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The 2022 drought didn’t turn out to be as severe as that of 2011, but it still caused widespread economic damage to crops and livestock, as well as shrinking water-supply reservoirs. As the state heads into 2023, Dr. Mark Wentzel, hydrologist with the Texas Water Development Board, is among forecasters predicting an end to the conditions that resulted in reduced rainfall and warmer temperatures for the last few years.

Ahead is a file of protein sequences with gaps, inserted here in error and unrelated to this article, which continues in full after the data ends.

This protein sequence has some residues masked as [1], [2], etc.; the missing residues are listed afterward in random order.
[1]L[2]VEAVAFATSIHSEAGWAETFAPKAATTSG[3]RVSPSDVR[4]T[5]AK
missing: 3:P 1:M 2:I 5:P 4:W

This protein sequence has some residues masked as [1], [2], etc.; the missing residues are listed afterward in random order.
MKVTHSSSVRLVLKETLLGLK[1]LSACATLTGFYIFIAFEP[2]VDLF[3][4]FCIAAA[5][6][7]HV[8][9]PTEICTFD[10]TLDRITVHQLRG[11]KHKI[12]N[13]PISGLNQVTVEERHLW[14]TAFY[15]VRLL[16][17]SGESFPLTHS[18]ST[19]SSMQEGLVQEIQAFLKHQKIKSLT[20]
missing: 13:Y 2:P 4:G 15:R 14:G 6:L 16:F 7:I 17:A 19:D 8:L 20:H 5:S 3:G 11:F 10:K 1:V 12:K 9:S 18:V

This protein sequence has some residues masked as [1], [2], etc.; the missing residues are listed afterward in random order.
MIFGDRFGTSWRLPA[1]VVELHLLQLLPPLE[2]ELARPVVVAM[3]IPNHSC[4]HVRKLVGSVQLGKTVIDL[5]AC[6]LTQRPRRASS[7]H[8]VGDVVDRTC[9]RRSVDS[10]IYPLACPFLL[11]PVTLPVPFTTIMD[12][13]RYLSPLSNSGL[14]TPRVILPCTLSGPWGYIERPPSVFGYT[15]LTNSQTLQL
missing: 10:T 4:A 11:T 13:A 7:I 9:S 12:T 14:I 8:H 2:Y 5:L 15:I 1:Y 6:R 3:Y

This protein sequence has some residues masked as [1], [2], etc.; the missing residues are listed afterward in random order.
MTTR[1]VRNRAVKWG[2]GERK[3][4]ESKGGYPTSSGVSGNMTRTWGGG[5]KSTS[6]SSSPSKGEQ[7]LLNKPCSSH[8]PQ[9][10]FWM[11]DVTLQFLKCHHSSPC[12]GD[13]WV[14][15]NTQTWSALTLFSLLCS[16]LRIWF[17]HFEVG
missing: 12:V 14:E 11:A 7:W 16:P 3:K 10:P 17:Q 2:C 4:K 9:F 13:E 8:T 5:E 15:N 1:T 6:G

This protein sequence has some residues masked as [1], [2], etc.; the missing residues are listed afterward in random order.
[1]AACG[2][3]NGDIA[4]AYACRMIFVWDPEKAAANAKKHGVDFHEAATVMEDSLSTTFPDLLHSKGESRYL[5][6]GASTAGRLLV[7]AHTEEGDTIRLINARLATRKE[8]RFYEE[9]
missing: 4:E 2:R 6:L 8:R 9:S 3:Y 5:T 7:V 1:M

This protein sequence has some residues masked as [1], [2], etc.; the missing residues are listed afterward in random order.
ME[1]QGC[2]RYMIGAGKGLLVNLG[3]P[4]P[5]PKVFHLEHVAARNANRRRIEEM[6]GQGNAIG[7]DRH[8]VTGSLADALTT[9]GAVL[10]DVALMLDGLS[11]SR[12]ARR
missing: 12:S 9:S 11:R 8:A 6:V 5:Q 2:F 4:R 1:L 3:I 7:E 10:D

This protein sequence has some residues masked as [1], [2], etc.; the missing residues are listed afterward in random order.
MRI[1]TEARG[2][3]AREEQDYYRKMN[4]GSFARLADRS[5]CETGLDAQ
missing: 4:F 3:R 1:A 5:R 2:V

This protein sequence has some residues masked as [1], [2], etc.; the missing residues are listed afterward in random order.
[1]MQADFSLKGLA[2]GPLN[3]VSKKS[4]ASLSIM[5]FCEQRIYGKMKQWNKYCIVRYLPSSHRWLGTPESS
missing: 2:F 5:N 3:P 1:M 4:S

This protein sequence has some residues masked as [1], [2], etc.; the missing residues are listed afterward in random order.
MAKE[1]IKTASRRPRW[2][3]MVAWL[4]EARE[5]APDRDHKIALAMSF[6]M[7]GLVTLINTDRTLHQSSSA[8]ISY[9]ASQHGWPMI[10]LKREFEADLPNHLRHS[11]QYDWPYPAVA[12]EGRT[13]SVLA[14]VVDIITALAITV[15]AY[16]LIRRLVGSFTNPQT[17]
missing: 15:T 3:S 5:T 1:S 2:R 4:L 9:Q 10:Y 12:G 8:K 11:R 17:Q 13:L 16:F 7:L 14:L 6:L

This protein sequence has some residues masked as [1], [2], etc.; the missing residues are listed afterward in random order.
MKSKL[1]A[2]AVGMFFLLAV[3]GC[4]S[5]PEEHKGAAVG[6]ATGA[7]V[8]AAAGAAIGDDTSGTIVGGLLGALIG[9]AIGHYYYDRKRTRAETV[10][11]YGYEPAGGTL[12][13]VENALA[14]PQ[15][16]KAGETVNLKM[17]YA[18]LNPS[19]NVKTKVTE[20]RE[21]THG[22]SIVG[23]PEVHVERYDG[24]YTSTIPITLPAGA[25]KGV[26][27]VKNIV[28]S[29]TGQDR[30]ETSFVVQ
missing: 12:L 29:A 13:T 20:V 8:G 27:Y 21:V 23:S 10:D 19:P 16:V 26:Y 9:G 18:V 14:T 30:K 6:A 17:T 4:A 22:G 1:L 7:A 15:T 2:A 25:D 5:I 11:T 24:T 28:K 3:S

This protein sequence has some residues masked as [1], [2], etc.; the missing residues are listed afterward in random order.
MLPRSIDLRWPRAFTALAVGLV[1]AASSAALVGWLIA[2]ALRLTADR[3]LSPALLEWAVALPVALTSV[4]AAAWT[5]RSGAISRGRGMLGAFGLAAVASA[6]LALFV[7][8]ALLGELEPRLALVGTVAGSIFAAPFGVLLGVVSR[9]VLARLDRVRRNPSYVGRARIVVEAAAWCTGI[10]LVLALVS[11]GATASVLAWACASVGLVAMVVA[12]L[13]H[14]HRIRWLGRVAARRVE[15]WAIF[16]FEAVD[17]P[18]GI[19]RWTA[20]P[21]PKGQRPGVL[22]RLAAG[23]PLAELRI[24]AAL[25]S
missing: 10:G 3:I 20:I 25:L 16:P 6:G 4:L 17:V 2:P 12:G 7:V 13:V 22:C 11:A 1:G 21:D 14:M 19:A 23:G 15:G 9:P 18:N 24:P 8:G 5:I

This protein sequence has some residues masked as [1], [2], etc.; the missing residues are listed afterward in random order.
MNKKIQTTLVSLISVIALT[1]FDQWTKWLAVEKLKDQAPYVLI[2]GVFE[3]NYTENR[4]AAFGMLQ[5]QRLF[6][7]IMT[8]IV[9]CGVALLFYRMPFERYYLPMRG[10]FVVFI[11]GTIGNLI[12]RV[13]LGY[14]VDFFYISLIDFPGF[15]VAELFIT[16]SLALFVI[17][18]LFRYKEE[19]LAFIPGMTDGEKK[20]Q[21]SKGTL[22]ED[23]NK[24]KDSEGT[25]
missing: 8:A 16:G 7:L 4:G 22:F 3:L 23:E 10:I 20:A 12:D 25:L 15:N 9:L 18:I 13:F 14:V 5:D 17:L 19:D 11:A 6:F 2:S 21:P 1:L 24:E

“The National Weather Service is expecting that La Niña will dissipate, and then, possibly by the summer to next fall, we might actually be in El Niño conditions, the opposite to La Niña. And those conditions (could) actually bring Texas a wetter and cooler winter than is normal,” Wentzel wrote.
The most severe drought now is centered in the Texas Hill Country, in Kendall and surrounding counties, and in the extreme northern boundary of the Texas Panhandle. Drought conditions have ended in East and Southeast Texas.
Wentzel wrote he expects “some easing” of drought conditions this spring.